Friday, September 30, 2011

Tea Around the World ~ Cambodia

Lemon Grass (Cymbopogon citratus) has light gray-green wispy leaves that grow to 24 - 36" and yield a lemony scent.  Its flavor is excellent for teas, salads, fish, poultry and Asian cuisine.  It is typically found in Thai recipes.
This fun package of Lemon Grass herb tea was another souvenir gift from the recent trip our cousin took to Southeast Asia. Made in Cambodia, this skillfully crafted reed basket contains powdered lemon grass. Lemon Grass is the distinctive lemony fragrance found in Southeast Asian cuisine.  The recipe included with the basket provides instructions to prepare Lemon Grass Tea (frappe).  To prepare this specialty drink, after making a simple sugar syrup, you add fresh lime juice and lemon grass and then infuse black tea for 5 minutes.  Strain, and serve over ice. While on vacation this past summer, I prepared the Lemon Grass Tea as instructed, and it was described as an 'exotic flavor' by my cousin's husband. 

Thursday, September 29, 2011

Tea Around the World - Viet Nam

Our cousin recently returned from a unique trip to Viet Nam where she purchased this box of herb tea as a souvenir. Artichoke tea, 100% artichoke in tea bags. The package, in both Vietnamese and English, explains the healthful benefits of drinking artichoke tea.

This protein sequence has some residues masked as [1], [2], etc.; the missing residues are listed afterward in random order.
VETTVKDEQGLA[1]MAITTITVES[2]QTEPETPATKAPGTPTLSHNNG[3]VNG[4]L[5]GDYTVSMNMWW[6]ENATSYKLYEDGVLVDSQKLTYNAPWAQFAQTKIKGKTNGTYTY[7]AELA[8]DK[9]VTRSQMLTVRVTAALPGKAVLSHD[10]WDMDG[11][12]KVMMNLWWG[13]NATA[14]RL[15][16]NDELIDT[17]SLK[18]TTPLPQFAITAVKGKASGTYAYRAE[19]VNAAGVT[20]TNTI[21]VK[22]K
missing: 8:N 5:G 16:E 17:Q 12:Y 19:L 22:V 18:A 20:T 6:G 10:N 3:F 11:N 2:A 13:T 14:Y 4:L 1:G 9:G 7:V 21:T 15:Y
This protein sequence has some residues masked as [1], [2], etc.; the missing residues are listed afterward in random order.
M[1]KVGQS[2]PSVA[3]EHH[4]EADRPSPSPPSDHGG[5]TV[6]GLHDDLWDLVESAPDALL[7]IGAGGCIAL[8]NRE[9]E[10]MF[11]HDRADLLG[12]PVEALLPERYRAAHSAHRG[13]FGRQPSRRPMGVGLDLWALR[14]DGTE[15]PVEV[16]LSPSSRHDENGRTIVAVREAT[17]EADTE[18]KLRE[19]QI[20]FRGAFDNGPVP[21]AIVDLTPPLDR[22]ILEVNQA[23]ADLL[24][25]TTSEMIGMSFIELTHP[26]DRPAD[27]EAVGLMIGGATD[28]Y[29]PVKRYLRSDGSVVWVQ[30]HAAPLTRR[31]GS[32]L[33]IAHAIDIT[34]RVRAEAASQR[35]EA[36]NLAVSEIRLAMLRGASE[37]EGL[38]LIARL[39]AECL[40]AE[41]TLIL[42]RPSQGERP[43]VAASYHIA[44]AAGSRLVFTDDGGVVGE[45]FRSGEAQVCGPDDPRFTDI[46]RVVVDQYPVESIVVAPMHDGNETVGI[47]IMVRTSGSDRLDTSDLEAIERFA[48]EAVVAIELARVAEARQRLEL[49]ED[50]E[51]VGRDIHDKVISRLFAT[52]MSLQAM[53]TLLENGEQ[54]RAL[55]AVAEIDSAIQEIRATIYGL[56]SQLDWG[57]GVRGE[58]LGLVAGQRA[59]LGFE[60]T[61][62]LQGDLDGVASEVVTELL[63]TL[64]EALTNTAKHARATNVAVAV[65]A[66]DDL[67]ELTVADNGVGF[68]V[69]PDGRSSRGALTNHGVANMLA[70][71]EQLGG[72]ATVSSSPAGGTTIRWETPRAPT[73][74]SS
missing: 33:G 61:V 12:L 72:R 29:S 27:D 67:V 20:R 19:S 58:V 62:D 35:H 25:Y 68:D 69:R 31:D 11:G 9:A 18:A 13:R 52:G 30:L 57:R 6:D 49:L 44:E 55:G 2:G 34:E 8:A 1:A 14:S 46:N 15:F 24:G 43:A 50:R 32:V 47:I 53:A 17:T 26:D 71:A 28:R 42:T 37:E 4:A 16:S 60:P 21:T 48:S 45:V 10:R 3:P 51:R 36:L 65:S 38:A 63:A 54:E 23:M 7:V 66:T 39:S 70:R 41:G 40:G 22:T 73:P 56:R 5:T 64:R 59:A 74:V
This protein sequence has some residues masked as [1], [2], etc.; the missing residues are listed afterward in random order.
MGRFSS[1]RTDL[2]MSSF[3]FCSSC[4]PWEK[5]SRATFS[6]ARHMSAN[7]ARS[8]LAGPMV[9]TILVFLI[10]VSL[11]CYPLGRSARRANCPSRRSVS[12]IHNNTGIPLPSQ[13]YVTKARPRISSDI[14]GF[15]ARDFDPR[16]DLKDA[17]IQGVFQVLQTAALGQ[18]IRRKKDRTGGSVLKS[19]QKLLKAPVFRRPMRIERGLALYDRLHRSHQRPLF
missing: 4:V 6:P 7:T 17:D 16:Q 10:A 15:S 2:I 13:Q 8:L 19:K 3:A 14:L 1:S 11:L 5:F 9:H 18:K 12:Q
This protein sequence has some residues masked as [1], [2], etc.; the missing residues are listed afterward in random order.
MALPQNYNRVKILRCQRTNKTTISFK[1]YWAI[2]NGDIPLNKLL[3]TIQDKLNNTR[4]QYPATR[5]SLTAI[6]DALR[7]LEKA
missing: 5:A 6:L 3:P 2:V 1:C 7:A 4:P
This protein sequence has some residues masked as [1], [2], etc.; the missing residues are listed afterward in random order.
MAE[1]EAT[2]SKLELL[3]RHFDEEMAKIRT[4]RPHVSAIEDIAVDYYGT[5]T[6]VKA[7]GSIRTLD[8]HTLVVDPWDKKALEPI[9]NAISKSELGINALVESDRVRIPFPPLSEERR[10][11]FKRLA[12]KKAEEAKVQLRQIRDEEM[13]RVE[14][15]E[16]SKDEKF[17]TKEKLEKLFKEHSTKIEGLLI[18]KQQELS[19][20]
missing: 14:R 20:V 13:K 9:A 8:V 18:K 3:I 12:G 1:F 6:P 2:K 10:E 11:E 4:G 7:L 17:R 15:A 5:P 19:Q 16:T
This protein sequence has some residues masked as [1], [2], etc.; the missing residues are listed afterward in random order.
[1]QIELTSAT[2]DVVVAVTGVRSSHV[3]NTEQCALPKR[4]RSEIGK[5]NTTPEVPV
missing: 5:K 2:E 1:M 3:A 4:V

Wednesday, September 28, 2011

Tea Around the World ~ Germany

A sister recently travelled to Germany and brought home some tea packets as a souvenir. These colorful packets are designed to be addressed and mailed to a friend as a thoughtful gift. Thanks to Google Translate, the green tea package reads "Anything really worthwhile takes time, just like a good cup of tea." and the yellow package reads, "For You. A bath refreshes the body; a cup of tea, the spirit."
Reading the label on the reverse reveals that these packets contain flavored Rooibos, one is vanilla flavored, and the other contains elderberries, orange peel and safflower. Rooibos is harvested from the Red Bush plant native to South Africa. This herb tea is naturally enriched with nutrients such as iron, potassium, calcium, and fluoride. Once brewed, it produces a fruity cup with sweet notes that is reddish orange in color. Naturally caffeine free, it's a unique alternative to decreasing caffeine intake.

Monday, September 26, 2011

Medieval Dinner

Last week we hosted a Medieval Dinner and Program in Sweet Remembrances. The tables were set with trenchers, hollowed out slices of bread that served as plates for several courses of the feast.In earlier days, it was acceptable to use the tablecloth to wipe your fingers. However, as cultures progressed, napkins were used, typically draped over the left shoulder.  As fashions developed, the napkin would be wrapped around your neck and the expression 'to make ends meet' developed.  Silverware was limited.  We provided a knife, although attendees at a Medieval feast would have provided their own dagger to spear the meat that was served.  Forks were not considered appropriate to use and spoons would have been made of wood and later tin or silver.  There would be a communal plate to serve the various courses. Our feast began with Dilled Veal Balls and a bowl of Cabbage Chowder. Saffron was a popular seasoning because of the flavor and gorgeous color it would impart on the food.